Hot Brakes

Today, I was doing a flight from CAN-LAX. As I pushed back and was getting the engines running, I was doing a spoiler test. At some point, I must have accidentally clicked the Autopilot. So, upon takeoff, I reached my rotation speed, but the plane never went up. I abort takeoff using brake the whole way so I didn’t go off the runway. I then tried to takeoff again, the same thing and another aborted takeoff. That is went I found out about the AP being on. But, besides the fact, after both aborted takeoffs, I let the plane be for 2 minutes for “hot brakes” for realism. But, what if it was actually a thing.

As we all SHOULD know, you’re not just supposed to land with brakes on as hot brakes will occur (unless with a Cessna 172 or others in that ballpark). So for realism, I was thinking what if you needed to abort takeoff or use more brakes than allowed during landing, we have an alert or an object at the bottom were yoke and stuff is to show to brake heat.

Alerts can be:

  1. Hot brake warning
  2. Hot breaks are occurring
  3. Brakes overheated (please wait 3-4 minutes or whatever time is needed)*

*This could be scaled down from the hour needed just to be realistic. For example 1 hour realisticly=10 minutes IF

Why would this help?
Realism is key for infinite flight! This is what staff usually want to see, mainly in expert.

Other things that must be incorporated

  1. ATC command/announcement
  2. An option in settings for casual server/training (Must be on in expert to realism)

So, is there anything that you guys would want to see or think would be better for this to happen? Please tell me and vote if interested!

Going slightly off topic here but this issue has happened to me before. While on the ground frequently check your flight controls and LOOK AT YOUR YOKE as if you notice it being rather stiff it isn’t going to respond. The fix to this is simple, simply engage and disengage your AP and you’re good to go!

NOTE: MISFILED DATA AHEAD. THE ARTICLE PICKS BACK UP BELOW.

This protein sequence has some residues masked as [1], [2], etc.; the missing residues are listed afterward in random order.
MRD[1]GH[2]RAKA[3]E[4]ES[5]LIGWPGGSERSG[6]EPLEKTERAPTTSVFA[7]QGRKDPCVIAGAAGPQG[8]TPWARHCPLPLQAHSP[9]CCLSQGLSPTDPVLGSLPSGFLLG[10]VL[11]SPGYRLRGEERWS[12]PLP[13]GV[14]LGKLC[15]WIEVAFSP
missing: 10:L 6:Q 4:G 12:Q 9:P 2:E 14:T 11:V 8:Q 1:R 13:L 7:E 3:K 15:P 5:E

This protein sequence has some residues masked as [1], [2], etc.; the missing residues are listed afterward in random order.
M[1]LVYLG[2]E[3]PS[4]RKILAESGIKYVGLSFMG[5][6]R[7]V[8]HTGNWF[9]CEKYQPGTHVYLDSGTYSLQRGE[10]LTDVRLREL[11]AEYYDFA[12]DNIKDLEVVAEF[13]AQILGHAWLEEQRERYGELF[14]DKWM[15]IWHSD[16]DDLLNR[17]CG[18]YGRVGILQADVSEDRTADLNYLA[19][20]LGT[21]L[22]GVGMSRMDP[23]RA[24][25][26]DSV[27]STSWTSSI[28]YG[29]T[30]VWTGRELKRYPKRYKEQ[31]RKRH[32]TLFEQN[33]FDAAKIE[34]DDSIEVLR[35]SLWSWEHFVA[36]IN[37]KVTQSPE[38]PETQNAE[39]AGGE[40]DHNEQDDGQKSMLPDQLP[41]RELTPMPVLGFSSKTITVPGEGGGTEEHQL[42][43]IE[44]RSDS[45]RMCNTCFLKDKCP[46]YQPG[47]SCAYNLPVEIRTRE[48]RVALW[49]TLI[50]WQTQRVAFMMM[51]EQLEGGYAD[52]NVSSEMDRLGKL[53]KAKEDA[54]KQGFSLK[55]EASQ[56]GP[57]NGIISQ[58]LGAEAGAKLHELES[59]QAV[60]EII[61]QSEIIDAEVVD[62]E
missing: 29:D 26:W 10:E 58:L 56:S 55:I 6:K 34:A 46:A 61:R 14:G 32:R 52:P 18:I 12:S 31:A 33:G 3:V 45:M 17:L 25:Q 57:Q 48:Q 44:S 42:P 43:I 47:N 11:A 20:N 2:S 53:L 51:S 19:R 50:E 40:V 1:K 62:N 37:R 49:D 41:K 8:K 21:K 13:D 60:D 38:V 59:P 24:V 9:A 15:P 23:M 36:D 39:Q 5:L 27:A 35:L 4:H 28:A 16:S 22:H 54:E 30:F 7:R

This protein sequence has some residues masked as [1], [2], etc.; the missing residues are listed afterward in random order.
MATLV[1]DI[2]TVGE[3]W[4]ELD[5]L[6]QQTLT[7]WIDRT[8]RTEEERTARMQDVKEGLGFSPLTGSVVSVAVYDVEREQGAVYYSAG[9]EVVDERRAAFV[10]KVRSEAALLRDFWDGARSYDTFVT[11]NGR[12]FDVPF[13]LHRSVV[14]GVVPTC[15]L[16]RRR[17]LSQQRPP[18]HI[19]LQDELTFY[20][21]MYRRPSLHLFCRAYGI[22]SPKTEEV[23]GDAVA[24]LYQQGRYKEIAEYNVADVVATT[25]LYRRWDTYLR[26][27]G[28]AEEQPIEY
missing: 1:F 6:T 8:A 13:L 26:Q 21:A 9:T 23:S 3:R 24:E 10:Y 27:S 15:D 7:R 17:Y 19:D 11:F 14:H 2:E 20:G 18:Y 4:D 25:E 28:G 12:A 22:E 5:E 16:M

I just want to point out one thing.
You shouldn’t abort takeoff if your past V1…


This is actually a great idea!! You have my vote for sure!

1 Like

I know that, but it seemed like the wheel was stuck in the ground so yeah…
Really wasn’t thinking about that at the time :(

1 Like

If you really wanted to be realistic You would be waiting for probably over an hour.

Umm do we because planes do use their brakes after touchdown sooooo… you might wanna rethink that comment.

1 Like

I really like this idea. When I have a free vote I might vote for this.

1 Like

One other thing is that brakes are either off or on (full or none). There’s no pressure control on how much brake is applied.

If there was a change in brakes would be a way to control how much pressure to apply like double taps or slide (like trim button). Though it’s difficult enough in in a cross wind to take thumb off of rudder to apply brakes lol

Whether through ARPR for auto braking or if by tapping the brake button on before a manual landing; a change needs be made so the brakes are not full pressure when you initially touchdown and slamming the nose gear down.

1 Like

yea I was about to say it will take over an hour if you want to “properly” cool down the brakes.

and if you re read the comment he said you shouldn’t land with the brakes already on…

just so we are on the same page, I agree with this topic but this might be a bit unnecessary considering people who fly in IF dont want to sit on the ground for an hour, plus there is really no good way to simulate the breaks being hot on every single aircraft

This is the 777 rejected takeoff test, as you can see it would take well over an hour for the brakes to be okay for takeoff again.


I have changed, it could be a scaled down version

This would be a cool add-on along with tire smoke!

That’s going to require a lot more than just waiting for them to cool down. If the brakes get that hot the fuse plugs on the tires are going to blow.

Yea that’s really true you would need an fire truck 🚒!

If you have a flight control failure (elevator) you have no choice but to abort passed V1 and accept going off the end. I mean, are you really going to leave takeoff power in and go off at 150kts vs maybe 20-30kts? Which one is going to be more survivable?

You would have to add the exploding tires too like in the A380 Aborted Takeoff Test